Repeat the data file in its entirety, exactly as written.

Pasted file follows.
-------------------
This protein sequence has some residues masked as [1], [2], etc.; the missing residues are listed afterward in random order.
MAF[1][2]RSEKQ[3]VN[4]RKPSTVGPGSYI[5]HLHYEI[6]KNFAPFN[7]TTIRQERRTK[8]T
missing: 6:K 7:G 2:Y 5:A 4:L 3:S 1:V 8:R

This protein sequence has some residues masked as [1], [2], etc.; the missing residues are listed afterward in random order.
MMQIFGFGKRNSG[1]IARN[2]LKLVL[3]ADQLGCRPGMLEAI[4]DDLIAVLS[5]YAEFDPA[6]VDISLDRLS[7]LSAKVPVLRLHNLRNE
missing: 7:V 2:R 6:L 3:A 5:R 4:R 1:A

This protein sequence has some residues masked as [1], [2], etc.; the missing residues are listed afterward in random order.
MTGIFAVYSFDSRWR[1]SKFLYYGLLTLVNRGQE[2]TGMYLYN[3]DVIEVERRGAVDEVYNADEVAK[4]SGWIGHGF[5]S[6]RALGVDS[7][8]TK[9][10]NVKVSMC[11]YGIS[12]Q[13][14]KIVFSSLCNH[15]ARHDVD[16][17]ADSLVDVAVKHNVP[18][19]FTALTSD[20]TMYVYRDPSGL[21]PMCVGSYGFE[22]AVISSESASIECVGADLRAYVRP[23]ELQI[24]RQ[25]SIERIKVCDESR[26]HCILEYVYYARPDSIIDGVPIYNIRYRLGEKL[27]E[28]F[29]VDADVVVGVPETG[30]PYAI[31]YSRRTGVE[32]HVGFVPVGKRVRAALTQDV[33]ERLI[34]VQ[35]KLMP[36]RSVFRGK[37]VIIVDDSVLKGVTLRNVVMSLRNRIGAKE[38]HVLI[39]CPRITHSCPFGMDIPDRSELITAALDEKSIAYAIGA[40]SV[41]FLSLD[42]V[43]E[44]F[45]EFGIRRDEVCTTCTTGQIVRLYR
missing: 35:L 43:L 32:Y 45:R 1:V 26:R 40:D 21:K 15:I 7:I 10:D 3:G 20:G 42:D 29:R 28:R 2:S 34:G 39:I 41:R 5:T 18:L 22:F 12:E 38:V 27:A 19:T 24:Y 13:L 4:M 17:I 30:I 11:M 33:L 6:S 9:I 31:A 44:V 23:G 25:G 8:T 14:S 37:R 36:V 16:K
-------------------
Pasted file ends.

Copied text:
This protein sequence has some residues masked as [1], [2], etc.; the missing residues are listed afterward in random order.
MAF[1][2]RSEKQ[3]VN[4]RKPSTVGPGSYI[5]HLHYEI[6]KNFAPFN[7]TTIRQERRTK[8]T
missing: 6:K 7:G 2:Y 5:A 4:L 3:S 1:V 8:R

This protein sequence has some residues masked as [1], [2], etc.; the missing residues are listed afterward in random order.
MMQIFGFGKRNSG[1]IARN[2]LKLVL[3]ADQLGCRPGMLEAI[4]DDLIAVLS[5]YAEFDPA[6]VDISLDRLS[7]LSAKVPVLRLHNLRNE
missing: 7:V 2:R 6:L 3:A 5:R 4:R 1:A

This protein sequence has some residues masked as [1], [2], etc.; the missing residues are listed afterward in random order.
MTGIFAVYSFDSRWR[1]SKFLYYGLLTLVNRGQE[2]TGMYLYN[3]DVIEVERRGAVDEVYNADEVAK[4]SGWIGHGF[5]S[6]RALGVDS[7][8]TK[9][10]NVKVSMC[11]YGIS[12]Q[13][14]KIVFSSLCNH[15]ARHDVD[16][17]ADSLVDVAVKHNVP[18][19]FTALTSD[20]TMYVYRDPSGL[21]PMCVGSYGFE[22]AVISSESASIECVGADLRAYVRP[23]ELQI[24]RQ[25]SIERIKVCDESR[26]HCILEYVYYARPDSIIDGVPIYNIRYRLGEKL[27]E[28]F[29]VDADVVVGVPETG[30]PYAI[31]YSRRTGVE[32]HVGFVPVGKRVRAALTQDV[33]ERLI[34]VQ[35]KLMP[36]RSVFRGK[37]VIIVDDSVLKGVTLRNVVMSLRNRIGAKE[38]HVLI[39]CPRITHSCPFGMDIPDRSELITAALDEKSIAYAIGA[40]SV[41]FLSLD[42]V[43]E[44]F[45]EFGIRRDEVCTTCTTGQIVRLYR
missing: 35:L 43:L 32:Y 45:R 1:V 26:R 40:D 21:K 15:I 7:I 10:D 3:G 20:G 42:D 29:R 28:R 2:S 34:G 39:I 41:R 5:T 18:L 22:F 12:E 38:V 27:A 19:T 24:Y 13:L 4:M 17:I 30:I 11:M 33:L 6:S 9:I 31:A 44:V 23:G 25:G 8:T 14:S 37:R 36:V 16:K